Excuse me if I am too forward
I came to the Banda OrientaI
because I find it is wrong
what you guys are doing here.
Excuse me if I offend you
in your defeated spirit
I just want to get sIeepIess
this artiguist payador.
This porteo payador
sureIy thinks high of himseIf
acts just Iike if he owned
this Iand and what is on it.
Artigas toId me a dream
It's caIIed FederaIism
You sing praise to CentraIism
but even if we have less
the peopIes must have the right
to be ruled just by themseIves.
Don't you start now digging, mate
because I came here to teII
to the rhythm of what I feeI
you have to have self confidence
and you have to Iook for hope
so, joining us is the way.
I'm not singing out of spite
but Iet me be very cIear
with this, my forward stanza
and I hope you won't suspect it
He who was burned with hot miIk
just by seeing the cow, cries.
I'm fromright here, from the Ayu
I teII you for aII I'mworth
and that I have strong cIaws
that a woman must have here
I'm not going to mistreat you
I'm not going to demean you
But be sure that no porteo
wiII come here and humiIiate us.
You taIk about a free MotherIand
And where has the freedom gone?
Don't taIk me about this Artigas
in this our IyricaI contest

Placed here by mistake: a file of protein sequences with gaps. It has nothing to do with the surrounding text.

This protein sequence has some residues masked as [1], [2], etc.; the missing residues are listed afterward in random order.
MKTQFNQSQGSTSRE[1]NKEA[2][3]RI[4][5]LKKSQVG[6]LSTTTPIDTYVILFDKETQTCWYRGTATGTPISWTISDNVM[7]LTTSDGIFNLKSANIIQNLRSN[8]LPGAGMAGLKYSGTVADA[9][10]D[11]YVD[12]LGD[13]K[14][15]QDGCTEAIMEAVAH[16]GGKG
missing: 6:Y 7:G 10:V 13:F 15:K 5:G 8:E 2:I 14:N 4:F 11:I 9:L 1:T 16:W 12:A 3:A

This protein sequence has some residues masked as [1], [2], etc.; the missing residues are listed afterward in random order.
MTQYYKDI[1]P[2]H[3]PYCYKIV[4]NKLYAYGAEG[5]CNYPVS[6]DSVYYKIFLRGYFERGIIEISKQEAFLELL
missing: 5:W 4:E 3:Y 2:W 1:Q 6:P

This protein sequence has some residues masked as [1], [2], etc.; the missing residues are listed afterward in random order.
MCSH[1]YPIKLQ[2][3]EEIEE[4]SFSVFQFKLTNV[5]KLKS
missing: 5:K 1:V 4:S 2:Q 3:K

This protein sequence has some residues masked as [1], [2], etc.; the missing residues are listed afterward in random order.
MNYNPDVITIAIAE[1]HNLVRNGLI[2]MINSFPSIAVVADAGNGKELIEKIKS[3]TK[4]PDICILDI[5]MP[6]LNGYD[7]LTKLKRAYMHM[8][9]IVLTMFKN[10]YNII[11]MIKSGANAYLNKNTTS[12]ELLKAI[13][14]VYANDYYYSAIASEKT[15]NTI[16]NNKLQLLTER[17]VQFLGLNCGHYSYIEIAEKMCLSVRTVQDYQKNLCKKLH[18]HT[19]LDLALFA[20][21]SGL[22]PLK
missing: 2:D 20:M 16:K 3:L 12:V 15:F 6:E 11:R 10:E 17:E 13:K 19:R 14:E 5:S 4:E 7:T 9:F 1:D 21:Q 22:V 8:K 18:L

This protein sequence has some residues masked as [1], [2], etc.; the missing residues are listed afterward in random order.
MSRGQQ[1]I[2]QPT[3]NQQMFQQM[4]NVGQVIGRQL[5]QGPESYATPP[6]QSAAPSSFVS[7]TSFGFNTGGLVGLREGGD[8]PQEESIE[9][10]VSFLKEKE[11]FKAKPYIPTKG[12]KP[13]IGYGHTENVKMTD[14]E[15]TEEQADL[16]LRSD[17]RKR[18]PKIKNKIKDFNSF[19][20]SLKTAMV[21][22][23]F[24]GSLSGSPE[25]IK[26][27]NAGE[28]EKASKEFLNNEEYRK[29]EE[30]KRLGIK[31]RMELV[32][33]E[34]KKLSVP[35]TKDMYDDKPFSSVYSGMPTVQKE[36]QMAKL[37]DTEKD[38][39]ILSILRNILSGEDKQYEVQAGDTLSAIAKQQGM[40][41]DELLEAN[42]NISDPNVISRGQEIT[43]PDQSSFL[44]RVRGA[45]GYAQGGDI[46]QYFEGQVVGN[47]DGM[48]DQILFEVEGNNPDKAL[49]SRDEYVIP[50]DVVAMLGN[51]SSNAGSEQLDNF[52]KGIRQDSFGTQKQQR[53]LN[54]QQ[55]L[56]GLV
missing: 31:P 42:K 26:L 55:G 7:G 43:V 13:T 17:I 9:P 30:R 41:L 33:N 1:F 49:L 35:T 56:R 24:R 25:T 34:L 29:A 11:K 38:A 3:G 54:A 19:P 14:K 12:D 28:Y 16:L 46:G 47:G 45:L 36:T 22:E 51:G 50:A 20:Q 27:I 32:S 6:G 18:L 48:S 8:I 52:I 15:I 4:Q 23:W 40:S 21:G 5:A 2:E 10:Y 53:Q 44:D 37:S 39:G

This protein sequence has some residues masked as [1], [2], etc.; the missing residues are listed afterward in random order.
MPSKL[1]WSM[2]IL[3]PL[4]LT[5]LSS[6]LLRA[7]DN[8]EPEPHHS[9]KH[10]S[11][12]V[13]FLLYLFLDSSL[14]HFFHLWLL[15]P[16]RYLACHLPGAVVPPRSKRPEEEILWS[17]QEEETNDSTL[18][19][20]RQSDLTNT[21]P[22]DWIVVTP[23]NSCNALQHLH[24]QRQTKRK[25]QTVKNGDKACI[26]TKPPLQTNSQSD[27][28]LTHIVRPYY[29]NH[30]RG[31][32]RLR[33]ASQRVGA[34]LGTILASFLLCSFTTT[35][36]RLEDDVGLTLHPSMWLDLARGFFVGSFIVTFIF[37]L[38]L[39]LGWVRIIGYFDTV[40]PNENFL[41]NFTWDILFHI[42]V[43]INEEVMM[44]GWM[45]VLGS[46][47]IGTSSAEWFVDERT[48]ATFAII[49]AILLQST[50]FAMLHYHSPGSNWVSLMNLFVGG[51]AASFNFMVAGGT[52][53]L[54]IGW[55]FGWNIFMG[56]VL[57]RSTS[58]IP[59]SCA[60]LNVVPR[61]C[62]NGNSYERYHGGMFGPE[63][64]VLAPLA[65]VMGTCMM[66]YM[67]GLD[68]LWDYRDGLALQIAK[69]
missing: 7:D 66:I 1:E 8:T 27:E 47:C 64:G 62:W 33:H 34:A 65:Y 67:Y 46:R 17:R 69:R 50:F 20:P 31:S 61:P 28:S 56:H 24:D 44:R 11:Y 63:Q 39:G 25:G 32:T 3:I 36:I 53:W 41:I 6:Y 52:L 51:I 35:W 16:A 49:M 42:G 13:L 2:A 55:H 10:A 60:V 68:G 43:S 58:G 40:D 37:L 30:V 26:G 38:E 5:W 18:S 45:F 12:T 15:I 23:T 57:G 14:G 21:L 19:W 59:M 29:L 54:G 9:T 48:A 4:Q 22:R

You need to bring here a girI
so she can be your defense.
You know weII what we have
gone through
You know weII what we have Iived
AII these countrymen they know
the importance of how we feeI
and we have to move on forward
and we have to persevere
if we foIIow our ideaIs
giants is what we'll become.
An emotion over me
it makes my heart pound the chest
With aII these women and chiIdren
it just makes me want to cry.
House of Government of Buenos Aires
Things are getting complicated.
The Spanish that remain here
in America are getting desperate.
We need to conquer Montevideo.
Just imagine...
this new Captain General of
the Banda Oriental,
Governor of Montevideo,
has ordered the capital punishment
for those who get
a letter from Buenos Aires!
We cant besiege it by sea.
We must do it by land.
We will need help.
Who better than...
...Artigas.
And what do we do
about the Spaniard?
(Portuguese) Where do you take us?
To fight for your freedom.
Portuguese bastards!
Let's see who's willing to fight
to go home, here!
How do we know you're not lying?
Here we fulfill our promises.
I'm in!
No!
I'll go!
It's insanity!
Make them pay for Pancracio!
Make them pay!
Make them pay for Pancracio!
Come on, you coward!
Let's go!
Come on, god dammit!
Portuguese son of a bitch!
Look me in the eye, you bastard!
Piece of shit!
Bastards!
(Portuguese) Sir! I'm European
like you...
Help me, for love to
our chivalry!
I am Marquis Ricardo
de Albuquerque.
These savages stabbed my brother...
He's dying, losing a lot of blood.
We need land... land...
l need this land...